Friday, August 20, 2010

Dark Sun 4e Review: Equipment and Coinage

Dark Sun Setting has always been one with little real wealth. Life is a struggle due to the harsh environment made all the worse by a lack of resources. The lack of metal was previous played out by either using a select number of weapons what did not require metal or using weapons whose metal components were replaced with various other materials. These other materials would affect not only the weapons ability to hit and the damage it could do (negative modifiers) but also had a chance of breaking with use. But since metal armor was also rare the armor classes of targets were also limited where the toughest commonly encountered armor was Hide.

In the new edition while metal is still rare, they have done away with the modifiers and the breakage while still there is total different. While in a certain way this makes sense, nonmetal armor does not protect as well so the nonmetal weapons perform as expected, they really do not have an advantages for using a metal weapon. Sure it might break a quarter as often in use but these are supposed to be great treasures. Probably metal weapons used on non metal armor should pick up an extra nonmagical enhancement bonus. Sort of makes them like lower level magic items.

The old rules used to have a piece mail armor system since a single steel breatplate could gave you better protection than most hide armors but that is also gone leaving only a rule about where a full suit of metal armor in the sun is going to be very hot. I think a full suit of hide armor would also have the same problem.

Dark Sun is also not supposed to be a world litter with magical items so the new rules have some options for this. First they have a fixed enhancement bonus system which improves characters attacks and defense as they go up in levels at a rate slightly slower than they would get with magic items. This allows the characters to still handle challenges of the proper level without everyone having to be loaded down with magic items like you are playing some MMO game. This is a great idea. To keep magic items lower they talk about removing and replacing treasure bundles. I have not taken a good look at the DMG so I cannot really comment on this.

Dark Sun is not really a place where you should be able to buy magic items. You might be able to sell them to some major players at the 20% value discussed in the players handbook buying them at any value should be very hard.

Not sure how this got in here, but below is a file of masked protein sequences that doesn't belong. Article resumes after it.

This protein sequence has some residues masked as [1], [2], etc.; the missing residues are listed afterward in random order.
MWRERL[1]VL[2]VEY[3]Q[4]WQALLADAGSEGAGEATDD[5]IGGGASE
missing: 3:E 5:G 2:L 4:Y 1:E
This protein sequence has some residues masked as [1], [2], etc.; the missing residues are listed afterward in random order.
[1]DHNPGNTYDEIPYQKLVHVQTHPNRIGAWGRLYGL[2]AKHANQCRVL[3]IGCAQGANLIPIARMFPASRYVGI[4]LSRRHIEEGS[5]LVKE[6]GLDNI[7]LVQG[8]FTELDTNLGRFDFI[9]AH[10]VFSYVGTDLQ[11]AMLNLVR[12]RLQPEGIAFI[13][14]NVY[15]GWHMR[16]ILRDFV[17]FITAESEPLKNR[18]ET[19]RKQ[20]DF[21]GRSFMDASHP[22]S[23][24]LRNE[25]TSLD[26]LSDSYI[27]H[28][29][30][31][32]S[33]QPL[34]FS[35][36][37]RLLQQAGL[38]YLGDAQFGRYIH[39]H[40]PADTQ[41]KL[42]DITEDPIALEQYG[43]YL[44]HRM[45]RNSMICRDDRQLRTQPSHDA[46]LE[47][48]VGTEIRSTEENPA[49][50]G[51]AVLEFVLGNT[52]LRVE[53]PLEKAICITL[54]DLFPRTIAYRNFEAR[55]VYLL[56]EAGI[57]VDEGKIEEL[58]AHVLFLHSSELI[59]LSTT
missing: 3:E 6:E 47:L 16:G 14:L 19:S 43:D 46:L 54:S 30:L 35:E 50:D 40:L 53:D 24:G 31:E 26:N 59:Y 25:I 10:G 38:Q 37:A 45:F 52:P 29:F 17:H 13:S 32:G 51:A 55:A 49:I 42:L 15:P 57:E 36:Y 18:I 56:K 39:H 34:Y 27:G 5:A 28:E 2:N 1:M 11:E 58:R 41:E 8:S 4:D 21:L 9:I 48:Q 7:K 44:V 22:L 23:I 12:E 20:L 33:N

Item Value and Coinage has always been different on Dark Sun. Formerly anything not made of metal was considered 1/100 th the cost and copper pieces were replaced with ceramic pieces. So anything that used to cost 1 gp was now 1 ceramic piece and things that cost a silver piece cost a bit (1/10 th of a ceramic piece). This lead to some problems in that things also cost copper pieces and now you have no value small enough for that. This flat change also had some problems in that some things made of metal like the classic iron pot cost about 5 sp but had a material cost of the like 2 gp in metal. With laborers making less than a bit per day, a metal longsword at 15 gp represented a fortune.

In the revision they got rid of the funny down scaling of the currency but did not but a specific new value on metal objects. They say that city states produce ceramic coins of different values backed by their governments(like a 1 sp or 1 gp face value ceramic coin) and various trader with exchange these for other city states coinage at some discounted rate or exchange metal coins at full value to ceramic. This part is just not right. I like the idea of the different denominations of ceramic coins each back by the different city states. This gives a lot of flexibility and uncertainty in the value of things since Tyr currency is probably not valued very high currently in other city states. But saying that all the City States keep there currency on a gold standard does not make sense in this world. If a character starts out with 150 gp worth of equipment than that is the equivalent of 3 pounds of gold if anyone would actually do that exchange for you, but no one will so gold must really be worth a lot more. Using the Classic Scaling you get that gold is worth 5000 ceramic gold pieces per pound, 500 for silver, 50 for copper, and 100 for iron. Metal object probably cost about their weight times 2 for simple objects and 4+ for complicated things. It will be up to the GM to decide and find ways to keep even higher level characters from amassing to much wealth.


  1. The bonus enhancement system is a great addition. Removing parcels of treasure (usually the lowest and highest magic item parcels) to compensate makes sense. This reduces the coinage of the characters to a great degree, which in keeping with the flavor of the world, doesn't cripple them. You can also now be compensated in favors from powerful people or organizations which could be a great idea, I have to see it in play.